One of the primary goals of the Enterprise Surveys is to provide high quality data about the business environment based on establishments’ actual day-to-day experiences. This provides much needed information given how little is known about what businesses experience in developing economies. To raise awareness of the recently released Bangladesh 2013 Enterprise Survey, we provide a few highlights of the surveys below.
Looking at the literature on informality, one thing that stands out is the small size of the informal firms. In fact, firm-size is one of the criteria used by ILO and individual researchers to draw the line between formal and informal firms. Many informal firms, however defined, are operated by the owner herself or himself and without any other employees, with few having more than five employees.
Information on the situation prior to the outbreak of the crisis is critical for understanding the current situation in Ukraine. As far as economics is concerned, macro-economic data--such as income per capita and unemployment rates-- is definitely important but it does not necessarily capture various dimensions of the business climate and the actual experiences of private agents in dealing with the government. Other factors play a big role, for example, how often do firms pay bribes to obtain licenses and permits in Ukraine? Have these unofficial payments increased over time? In order to answer these questions, we must zero in on what actual firms really experience.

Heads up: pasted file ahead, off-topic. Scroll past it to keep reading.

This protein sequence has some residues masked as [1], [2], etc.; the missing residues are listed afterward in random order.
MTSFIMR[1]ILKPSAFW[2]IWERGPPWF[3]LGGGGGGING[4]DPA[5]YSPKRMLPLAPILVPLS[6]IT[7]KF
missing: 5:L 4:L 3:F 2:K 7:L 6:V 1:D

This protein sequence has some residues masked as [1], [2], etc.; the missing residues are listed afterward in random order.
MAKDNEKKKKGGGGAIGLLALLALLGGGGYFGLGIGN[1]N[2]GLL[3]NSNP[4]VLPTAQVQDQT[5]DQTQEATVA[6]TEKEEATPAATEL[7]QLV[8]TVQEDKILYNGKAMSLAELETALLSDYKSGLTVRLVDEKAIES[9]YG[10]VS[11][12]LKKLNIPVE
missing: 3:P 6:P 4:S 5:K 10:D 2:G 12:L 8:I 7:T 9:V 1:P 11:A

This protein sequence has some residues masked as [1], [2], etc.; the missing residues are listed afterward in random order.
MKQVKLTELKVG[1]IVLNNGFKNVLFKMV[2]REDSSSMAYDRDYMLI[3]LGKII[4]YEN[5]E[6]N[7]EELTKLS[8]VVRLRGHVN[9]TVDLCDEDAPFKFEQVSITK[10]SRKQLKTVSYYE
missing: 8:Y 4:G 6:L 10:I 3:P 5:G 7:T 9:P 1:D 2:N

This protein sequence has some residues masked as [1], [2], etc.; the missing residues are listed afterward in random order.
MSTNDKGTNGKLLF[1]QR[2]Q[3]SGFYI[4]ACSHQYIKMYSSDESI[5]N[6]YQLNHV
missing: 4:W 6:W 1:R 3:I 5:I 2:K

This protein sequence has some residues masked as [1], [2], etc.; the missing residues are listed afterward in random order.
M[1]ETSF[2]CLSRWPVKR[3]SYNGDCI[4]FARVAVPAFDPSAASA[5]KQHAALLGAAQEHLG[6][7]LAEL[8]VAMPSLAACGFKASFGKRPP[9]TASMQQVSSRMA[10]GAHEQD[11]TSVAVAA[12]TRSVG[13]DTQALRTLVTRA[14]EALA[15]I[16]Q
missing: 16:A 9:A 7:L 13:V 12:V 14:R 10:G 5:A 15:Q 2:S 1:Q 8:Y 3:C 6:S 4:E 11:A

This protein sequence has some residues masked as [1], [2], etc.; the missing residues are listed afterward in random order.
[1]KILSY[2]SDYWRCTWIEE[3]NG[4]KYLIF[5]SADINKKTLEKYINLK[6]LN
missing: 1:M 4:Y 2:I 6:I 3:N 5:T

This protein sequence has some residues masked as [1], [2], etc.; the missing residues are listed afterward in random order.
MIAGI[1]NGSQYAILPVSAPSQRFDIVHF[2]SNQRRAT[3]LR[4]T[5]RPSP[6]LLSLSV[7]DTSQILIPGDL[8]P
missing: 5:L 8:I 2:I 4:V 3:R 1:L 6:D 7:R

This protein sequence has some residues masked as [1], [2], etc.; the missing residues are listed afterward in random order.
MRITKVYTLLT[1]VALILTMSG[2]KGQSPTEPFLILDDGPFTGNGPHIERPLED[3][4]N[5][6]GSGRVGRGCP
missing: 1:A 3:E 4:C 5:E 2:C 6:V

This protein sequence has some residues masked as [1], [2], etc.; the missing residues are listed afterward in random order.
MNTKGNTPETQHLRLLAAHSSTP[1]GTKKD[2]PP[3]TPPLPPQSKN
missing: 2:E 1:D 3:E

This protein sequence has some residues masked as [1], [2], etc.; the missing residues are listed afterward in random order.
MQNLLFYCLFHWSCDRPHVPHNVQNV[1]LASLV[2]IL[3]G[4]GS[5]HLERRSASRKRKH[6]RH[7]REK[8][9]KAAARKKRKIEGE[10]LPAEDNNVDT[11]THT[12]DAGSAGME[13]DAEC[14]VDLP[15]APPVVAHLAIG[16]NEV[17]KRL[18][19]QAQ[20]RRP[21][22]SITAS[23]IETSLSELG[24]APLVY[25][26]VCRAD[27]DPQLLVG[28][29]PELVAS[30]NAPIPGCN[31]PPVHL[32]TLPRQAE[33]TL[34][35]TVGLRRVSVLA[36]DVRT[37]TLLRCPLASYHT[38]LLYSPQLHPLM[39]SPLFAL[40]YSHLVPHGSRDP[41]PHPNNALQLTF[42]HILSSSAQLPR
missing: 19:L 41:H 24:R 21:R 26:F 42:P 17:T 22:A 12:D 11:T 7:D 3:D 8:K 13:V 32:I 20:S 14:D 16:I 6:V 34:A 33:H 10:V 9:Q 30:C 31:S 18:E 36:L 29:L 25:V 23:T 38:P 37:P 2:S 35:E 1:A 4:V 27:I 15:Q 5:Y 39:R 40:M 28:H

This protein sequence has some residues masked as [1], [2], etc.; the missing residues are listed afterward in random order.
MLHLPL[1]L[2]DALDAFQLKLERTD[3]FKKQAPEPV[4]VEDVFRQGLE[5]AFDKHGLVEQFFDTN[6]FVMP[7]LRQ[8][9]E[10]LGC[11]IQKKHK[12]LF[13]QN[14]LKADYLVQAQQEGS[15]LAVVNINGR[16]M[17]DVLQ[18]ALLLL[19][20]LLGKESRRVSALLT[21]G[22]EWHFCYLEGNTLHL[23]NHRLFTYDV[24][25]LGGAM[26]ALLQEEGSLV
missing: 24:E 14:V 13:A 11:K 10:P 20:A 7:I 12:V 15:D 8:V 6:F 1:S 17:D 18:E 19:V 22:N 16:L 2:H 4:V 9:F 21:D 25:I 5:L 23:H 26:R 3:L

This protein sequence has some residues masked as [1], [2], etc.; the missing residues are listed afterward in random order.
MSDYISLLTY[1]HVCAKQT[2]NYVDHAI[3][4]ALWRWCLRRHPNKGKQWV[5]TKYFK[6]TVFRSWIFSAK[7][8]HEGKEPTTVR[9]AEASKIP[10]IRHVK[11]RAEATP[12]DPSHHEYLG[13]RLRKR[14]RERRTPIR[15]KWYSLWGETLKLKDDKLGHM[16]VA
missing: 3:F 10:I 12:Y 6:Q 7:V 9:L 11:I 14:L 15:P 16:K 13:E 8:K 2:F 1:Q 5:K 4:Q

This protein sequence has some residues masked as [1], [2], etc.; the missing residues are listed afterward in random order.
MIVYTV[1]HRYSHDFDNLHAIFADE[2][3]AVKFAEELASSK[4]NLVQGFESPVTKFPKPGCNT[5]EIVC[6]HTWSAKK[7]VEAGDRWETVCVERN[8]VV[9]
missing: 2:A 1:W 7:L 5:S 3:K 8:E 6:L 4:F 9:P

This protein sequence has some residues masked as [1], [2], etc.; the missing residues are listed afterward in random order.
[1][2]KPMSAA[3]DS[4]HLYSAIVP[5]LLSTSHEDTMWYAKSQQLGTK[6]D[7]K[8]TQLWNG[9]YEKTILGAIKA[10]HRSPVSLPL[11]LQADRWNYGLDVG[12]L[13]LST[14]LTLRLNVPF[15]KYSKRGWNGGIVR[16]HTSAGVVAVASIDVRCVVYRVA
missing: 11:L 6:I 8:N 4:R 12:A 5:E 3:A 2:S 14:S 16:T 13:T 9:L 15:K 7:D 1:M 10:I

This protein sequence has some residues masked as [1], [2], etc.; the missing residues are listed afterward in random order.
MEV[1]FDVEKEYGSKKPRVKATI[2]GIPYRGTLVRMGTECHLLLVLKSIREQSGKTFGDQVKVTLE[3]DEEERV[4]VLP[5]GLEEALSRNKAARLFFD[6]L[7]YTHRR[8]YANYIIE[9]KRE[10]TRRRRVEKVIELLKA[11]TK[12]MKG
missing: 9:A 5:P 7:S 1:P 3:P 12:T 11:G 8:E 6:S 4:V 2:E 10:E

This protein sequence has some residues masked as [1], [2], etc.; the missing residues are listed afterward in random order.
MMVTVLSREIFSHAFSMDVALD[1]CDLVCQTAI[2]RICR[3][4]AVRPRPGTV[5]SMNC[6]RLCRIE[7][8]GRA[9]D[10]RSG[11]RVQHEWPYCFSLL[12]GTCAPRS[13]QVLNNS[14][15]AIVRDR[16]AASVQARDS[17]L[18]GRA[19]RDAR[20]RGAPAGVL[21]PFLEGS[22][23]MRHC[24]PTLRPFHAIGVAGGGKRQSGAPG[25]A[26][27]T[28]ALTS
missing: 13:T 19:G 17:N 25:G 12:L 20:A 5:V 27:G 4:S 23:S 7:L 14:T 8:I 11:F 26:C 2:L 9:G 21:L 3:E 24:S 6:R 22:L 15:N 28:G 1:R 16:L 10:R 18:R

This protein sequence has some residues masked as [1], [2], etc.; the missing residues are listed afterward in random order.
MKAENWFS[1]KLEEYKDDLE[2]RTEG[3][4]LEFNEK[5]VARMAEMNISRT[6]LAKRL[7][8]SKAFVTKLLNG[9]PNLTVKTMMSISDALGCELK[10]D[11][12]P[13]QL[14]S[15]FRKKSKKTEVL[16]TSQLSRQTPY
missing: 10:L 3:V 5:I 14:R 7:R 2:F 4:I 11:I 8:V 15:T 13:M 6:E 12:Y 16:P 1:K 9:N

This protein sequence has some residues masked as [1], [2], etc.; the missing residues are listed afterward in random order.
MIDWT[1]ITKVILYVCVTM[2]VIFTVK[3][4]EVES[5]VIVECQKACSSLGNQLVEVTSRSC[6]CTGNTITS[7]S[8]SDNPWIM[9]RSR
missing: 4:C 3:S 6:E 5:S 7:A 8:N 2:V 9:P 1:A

- Enterprise Surveys
The rewards of innovation for developing nations do not require much convincing. Poverty alleviation, faster economic growth, greater job creation, and higher worker remuneration are just some of the potential benefits. The idea of innovation as a key driver of development can be traced back to the seminal works of economists such as Joseph Schumpeter. Thus, it is no surprise that on July 30 and 31, 2013 a group of innovation leaders from 18 countries gathered in Santiago, Chile for the first pan Latin American Innovation Summit. The event was kicked off by Sebastian Piñera, then President of Chile, who had announced a national innovation budget of $1 billion. What about the private sector? An important driver of innovation is Research and Development (R & D) spending by businesses. Evidence shows that firms that invest in R&D and other innovation-related activities have higher productivity and are more capable of making technological advances than firms that do not. So, where do Latin American firms stand on R & D investment?